The Downside to Fostering Resilience

Some individuals are exceptionally resilient. When life knocks them down, they bounce back quickly. They refuse to let failure or hurt or loss overwhelm them.  Instead, they cope and adapt and forge on. They inspire us. But part of me is troubled that a Google search for the term “resilience” yielded 21,900,000 hits.

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Don’t get me wrong. I know bad stuff happens. As Hemingway said, “The world breaks everyone, and afterward some are strong in the broken places.”  I want to be as strong in the broken places as the next person. So, what could be bad about fostering resilience?


Red rubber ball. The term “resilience” was first used in 17th century physics to describe the ability of an object to absorb and then release energy when deformed elastically. The quintessential rubber ball. Subjected to a blunt force, it will deform and then rebound to its original shape. The psychological extension of the term is a metaphor. We are resilient when we recover quickly or easily from some misfortune, shock, illness, etc.


From pre-school to c-suite. Hundreds of training programs, thousands of books, and millions of dollars are devoted each year to promoting, researching and teaching resilience for little kids on up to corporate executives. When bad things happen we are called on to be resilient. Of course, it is good to be resilient at such moments – like having an emergency generator when a storm knocks out your regular energy supply. But the emergency generator should not be running all the time.


Unintended consequences. Despite good intentions, focusing on developing resilient individuals can be risky business. Many argue that the “rhetoric of resilience” actually keeps low income and disadvantaged communities down. By fostering resilience, we run the risk of suggesting that people in disadvantaged communities just need to learn to bounce back in response to a lack of resources, racism, or inequality, for example. And focusing on individual skill building in such contexts may assist some, but it will never tip the scale in terms of getting to underlying systemic issues.


Allostatic load. This is a fancy term for the physiological wear and tear on the body as a result of chronic stress. Resilient individuals are able to manage despite high allostatic load, but at some point, everyone’s capacity to cope breaks down. We know that childhood trauma can impact gene expression and affect the brain’s systems that control reactions to stress and information processing. Such biological changes can greatly impact our capacity to cope and be resilient, reminding us that much of the responsibility for successful human development rests on the shoulders of policy makers, not on teaching individual children or their families to be resilient.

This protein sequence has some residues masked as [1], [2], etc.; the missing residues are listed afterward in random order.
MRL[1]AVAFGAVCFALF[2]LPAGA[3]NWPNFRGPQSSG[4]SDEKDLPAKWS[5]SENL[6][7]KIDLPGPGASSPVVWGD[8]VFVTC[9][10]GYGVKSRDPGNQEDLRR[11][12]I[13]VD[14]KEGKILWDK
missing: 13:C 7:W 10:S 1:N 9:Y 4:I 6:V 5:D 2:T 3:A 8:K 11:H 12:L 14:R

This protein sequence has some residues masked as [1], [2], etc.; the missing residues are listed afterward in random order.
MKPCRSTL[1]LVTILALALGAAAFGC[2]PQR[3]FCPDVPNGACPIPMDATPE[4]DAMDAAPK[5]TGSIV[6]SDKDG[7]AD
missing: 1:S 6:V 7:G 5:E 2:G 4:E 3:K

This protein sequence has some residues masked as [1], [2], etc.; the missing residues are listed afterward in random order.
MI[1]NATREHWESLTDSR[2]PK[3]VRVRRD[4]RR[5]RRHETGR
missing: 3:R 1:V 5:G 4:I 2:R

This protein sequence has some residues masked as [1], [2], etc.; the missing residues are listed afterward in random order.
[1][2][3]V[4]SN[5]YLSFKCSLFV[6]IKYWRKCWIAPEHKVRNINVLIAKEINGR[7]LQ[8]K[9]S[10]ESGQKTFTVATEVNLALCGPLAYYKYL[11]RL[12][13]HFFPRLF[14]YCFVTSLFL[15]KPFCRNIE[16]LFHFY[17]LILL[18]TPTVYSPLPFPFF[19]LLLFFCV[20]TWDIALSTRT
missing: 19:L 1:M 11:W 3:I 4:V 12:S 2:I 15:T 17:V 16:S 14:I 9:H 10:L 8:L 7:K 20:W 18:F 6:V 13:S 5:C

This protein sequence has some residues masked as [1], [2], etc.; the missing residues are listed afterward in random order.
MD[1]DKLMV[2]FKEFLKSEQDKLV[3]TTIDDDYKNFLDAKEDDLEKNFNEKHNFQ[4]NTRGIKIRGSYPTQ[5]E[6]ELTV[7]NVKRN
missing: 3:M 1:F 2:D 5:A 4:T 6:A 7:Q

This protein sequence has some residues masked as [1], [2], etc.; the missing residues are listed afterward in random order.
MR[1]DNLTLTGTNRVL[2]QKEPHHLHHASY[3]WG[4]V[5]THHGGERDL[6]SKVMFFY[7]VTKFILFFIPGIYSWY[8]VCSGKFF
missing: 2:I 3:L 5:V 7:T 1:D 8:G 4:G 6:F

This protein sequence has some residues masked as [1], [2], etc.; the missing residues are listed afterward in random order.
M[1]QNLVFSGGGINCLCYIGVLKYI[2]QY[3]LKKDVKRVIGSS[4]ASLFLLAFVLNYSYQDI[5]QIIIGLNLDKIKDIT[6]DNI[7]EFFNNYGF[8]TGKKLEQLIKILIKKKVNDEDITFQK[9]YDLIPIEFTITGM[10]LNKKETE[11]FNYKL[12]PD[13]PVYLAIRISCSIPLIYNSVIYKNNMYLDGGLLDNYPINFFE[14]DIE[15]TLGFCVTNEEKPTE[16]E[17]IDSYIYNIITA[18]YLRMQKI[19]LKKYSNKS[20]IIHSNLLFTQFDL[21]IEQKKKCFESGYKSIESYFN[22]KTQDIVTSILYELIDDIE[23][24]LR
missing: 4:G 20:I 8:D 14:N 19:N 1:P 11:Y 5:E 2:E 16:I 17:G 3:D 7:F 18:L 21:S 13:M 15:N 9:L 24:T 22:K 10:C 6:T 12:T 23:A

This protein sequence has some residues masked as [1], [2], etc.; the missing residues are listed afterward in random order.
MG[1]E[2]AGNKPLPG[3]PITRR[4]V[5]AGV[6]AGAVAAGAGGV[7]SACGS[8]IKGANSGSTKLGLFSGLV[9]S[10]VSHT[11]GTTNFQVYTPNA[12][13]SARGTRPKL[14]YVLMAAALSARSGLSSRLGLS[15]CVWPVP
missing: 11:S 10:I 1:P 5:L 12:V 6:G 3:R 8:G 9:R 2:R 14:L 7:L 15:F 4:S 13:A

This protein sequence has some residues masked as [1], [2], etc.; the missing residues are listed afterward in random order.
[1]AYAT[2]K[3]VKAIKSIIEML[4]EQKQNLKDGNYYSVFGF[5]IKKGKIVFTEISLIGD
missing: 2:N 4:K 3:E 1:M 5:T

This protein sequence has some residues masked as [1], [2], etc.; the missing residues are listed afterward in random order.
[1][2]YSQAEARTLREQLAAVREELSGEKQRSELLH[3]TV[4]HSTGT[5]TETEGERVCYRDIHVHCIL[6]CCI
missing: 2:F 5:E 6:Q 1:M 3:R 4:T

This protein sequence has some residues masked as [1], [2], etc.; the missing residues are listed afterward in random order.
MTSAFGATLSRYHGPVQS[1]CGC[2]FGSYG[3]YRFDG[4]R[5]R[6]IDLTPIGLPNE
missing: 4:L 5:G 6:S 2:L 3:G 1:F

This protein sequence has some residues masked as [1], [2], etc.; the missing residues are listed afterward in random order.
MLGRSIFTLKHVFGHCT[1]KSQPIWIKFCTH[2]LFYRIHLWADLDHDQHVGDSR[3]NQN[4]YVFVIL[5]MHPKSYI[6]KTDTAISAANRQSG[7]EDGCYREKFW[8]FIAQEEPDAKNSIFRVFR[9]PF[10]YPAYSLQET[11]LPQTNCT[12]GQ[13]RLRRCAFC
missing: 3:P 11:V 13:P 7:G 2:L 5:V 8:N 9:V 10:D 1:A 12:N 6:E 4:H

Too much resilience? Yes, even when it comes to resilience there is such a thing as too much of a good thing. Overemphasis on resilience runs the risk of making us unnecessarily tolerant of unpleasant or counterproductive circumstances. At a personal level, too much resilience can encourage individuals to acquiesce to support a status quo, instead of focusing on organizational or systemic issues. In the workplace, people can actually be too resilient for their own good and tolerate poor working conditions. And at a societal level, resilience may serve to help individuals escape from systemic inequalities but will do little to change the big picture.

We develop resilience through hardship. We all face hardships in our lives, and as Seneca said more than 2000 years ago, “difficulties strengthen the mind, as labor does the body.” Let’s just watch out for the downside.

Kathleen M. Pike, PhD

Kathleen M. Pike, PhD is Professor of Psychology and Director of the Global Mental Health WHO Collaborating Centre at Columbia University
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